He was, however, anxious to be of service to Rosanette. One day, when she showed him a dozen shares in the Kaolin Company (that enterprise which led to Arnoux being cast in damages to the extent of thirty thousand francs), he said to her:
"But this is a shady transaction, and you have now a grand chance!"
She had the right to call on him to pay her debts. In the first place, she could prove that he was jointly bound to pay all the company's liabilities, since he had certified personal debts as collective debts—in short, he had embezzled sums which were payable only to the company.
"All this renders him guilty of fraudulent bankruptcy under articles 586 and 587 of the Commercial Code, and you may be sure, my pet, we'll send him packing."
Rosanette threw herself on his neck. He entrusted her case next day to his former master, not having time to devote attention to it himself, as he had business at Nogent. In case of any urgency, Senecal could write to him.
His negotiations for the purchase of an office were a mere pretext. He spent his time at M. Roque's house, where he had begun not only by sounding the praises of their friend, but by imitating his manners and language as much as possible; and in this way he had gained Louise's confidence, while he won over that of her father by making an attack on Ledru-Rollin.
If Frederick did not return, it was because he mingled in aristocratic society, and gradually Deslauriers gave them to understand that he was in love with somebody, that he had a child, and that he was keeping a fallen creature.
The despair of Louise was intense. The indignation of Madame Moreau was not less strong. She saw her son whirling towards the bottom of a gulf the depth of which could not be determined, was wounded in her religious ideas as to propriety, and as it were, experienced a sense of personal dishonour; then all of a sudden her physiognomy underwent a change. To the questions which people put to her with regard to Frederick, she replied in a sly fashion:
"He is well, quite well."'
She was aware that he was about to be married to Madame Dambreuse.
The date of the event had been fixed, and he was even trying to think of some way of making Rosanette swallow the thing.
About the middle of autumn she won her action with reference to the kaolin shares. Frederick was informed about it by Senecal, whom he met at his own door, on his way back from the courts.
It had been held that M. Arnoux was privy to all the frauds, and the ex-tutor had such an air of making merry over it that Frederick prevented him from coming further, assuring Senecal that he would convey the intelligence to Rosanette. He presented himself before her with a look of irritation on his face.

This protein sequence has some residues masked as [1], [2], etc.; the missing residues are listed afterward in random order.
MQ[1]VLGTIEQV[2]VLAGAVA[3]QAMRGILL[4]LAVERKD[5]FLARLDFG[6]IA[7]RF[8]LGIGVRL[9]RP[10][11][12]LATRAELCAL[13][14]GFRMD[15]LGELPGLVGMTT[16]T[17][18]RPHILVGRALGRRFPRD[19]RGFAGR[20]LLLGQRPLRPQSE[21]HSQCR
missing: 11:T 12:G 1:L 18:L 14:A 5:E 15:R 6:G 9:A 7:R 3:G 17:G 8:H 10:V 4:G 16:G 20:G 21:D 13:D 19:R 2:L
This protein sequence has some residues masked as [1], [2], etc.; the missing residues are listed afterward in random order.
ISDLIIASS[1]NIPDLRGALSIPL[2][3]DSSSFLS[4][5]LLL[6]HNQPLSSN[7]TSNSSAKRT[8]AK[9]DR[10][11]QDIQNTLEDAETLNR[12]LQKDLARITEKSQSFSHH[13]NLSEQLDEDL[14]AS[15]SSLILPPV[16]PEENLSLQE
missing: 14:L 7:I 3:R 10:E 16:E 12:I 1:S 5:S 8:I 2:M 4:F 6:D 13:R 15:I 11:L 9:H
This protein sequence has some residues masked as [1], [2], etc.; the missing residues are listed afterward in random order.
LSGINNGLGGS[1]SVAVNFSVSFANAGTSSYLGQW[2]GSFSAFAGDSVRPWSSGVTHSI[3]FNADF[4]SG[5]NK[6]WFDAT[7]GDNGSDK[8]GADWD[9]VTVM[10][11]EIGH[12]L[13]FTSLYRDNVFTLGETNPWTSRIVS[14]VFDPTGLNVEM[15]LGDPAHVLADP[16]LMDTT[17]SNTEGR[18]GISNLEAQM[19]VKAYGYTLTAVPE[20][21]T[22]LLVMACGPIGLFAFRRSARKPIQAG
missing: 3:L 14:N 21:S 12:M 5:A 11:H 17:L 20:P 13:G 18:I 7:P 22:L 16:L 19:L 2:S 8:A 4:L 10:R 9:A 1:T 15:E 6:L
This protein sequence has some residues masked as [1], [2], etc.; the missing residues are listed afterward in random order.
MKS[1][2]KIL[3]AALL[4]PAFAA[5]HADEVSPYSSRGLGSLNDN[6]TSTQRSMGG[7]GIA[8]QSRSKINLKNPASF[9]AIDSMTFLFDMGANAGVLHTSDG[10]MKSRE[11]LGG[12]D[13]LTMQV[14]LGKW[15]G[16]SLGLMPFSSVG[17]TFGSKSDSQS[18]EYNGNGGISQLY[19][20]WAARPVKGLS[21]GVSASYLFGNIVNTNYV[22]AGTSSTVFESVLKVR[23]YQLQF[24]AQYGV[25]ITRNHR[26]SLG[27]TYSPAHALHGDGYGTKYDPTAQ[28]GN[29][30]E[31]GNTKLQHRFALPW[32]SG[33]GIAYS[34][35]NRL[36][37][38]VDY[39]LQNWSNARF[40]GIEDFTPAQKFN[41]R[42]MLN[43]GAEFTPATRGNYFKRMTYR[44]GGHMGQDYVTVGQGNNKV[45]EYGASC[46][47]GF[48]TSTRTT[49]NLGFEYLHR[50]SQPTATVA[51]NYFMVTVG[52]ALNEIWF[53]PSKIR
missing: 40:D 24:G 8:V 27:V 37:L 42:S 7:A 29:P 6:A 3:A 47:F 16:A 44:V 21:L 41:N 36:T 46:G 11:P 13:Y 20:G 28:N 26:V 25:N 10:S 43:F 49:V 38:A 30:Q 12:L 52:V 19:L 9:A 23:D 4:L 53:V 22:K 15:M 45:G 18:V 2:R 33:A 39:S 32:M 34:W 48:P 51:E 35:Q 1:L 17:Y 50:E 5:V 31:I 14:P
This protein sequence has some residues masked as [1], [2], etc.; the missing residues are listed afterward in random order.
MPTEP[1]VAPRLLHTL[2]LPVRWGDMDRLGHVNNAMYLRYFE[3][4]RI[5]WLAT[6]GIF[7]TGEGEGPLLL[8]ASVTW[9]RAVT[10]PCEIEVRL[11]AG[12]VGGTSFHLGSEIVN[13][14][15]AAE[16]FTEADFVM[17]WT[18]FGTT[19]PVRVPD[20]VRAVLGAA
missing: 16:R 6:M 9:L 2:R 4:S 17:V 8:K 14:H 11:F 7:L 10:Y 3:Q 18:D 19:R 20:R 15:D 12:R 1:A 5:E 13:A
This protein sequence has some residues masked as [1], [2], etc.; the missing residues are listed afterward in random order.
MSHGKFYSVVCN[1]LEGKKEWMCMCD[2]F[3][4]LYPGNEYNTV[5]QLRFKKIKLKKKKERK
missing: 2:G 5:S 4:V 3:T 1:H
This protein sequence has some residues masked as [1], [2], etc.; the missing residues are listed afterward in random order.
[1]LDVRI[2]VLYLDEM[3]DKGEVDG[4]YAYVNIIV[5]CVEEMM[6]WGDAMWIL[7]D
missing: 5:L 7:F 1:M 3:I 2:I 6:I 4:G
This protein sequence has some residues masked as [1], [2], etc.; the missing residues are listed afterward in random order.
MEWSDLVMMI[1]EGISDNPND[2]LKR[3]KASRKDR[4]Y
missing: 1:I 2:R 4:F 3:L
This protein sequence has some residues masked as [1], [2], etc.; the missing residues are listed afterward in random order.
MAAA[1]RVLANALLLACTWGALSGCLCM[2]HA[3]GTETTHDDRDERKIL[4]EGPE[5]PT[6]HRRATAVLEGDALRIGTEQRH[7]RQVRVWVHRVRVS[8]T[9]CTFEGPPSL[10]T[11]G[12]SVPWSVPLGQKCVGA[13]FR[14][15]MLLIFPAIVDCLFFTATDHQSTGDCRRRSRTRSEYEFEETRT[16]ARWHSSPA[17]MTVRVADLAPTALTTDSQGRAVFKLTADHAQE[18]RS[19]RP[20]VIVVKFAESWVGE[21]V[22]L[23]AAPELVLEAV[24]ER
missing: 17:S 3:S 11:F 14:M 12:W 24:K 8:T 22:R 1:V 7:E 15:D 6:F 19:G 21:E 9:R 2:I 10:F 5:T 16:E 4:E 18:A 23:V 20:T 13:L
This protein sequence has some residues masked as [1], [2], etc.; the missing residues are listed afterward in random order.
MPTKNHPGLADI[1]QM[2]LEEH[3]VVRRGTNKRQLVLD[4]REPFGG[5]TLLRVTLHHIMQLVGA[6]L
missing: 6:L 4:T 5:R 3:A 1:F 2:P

"Well, now you are satisfied!"
But, without minding what he had said:
And she pointed towards her child, which was lying in a cradle close to the fire. She had found it so sick at the house of the wet-nurse that morning that she had brought it back with her to Paris.
All the infant's limbs were exceedingly thin, and the lips were covered with white specks, which in the interior of the mouth became, so to speak, clots of blood-stained milk.
"What did the doctor say?"
"Oh! the doctor! He pretends that the journey has increased his—I don't know what it is, some name in 'ite'—in short, that he has the thrush.[L] Do you know what that is?"
Frederick replied without hesitation: "Certainly," adding that it was nothing.
But in the evening he was alarmed by the child's debilitated look and by the progress of these whitish spots, resembling mould, as if life, already abandoning this little frame, had left now nothing but matter from which vegetation was sprouting. His hands were cold; he was no longer able to drink anything; and the nurse, another woman, whom the porter had gone and taken on chance at an office, kept repeating:
"It seems to me he's very low, very low!"
[L] This disease, consisting of ulceration of the tongue and palate, is also called aphthae—TRANSLATOR.
Rosanette was up all night with the child.
In the morning she went to look for Frederick.
"Just come and look at him. He doesn't move any longer."
In fact, he was dead. She took him up, shook him, clasped him in her arms, calling him most tender names, covered him with kisses, broke into sobs, turned herself from one side to the other in a state of distraction, tore her hair, uttered a number of shrieks, and then let herself sink on the edge of the divan, where she lay with her mouth open and a flood of tears rushing from her wildly-glaring eyes.
Then a torpor fell upon her, and all became still in the apartment. The furniture was overturned. Two or three napkins were lying on the floor. It struck six. The night-light had gone out.
Frederick, as he gazed at the scene, could almost believe that he was dreaming. His heart was oppressed with anguish. It seemed to him that this death was only a beginning, and that behind it was a worse calamity, which was just about to come on.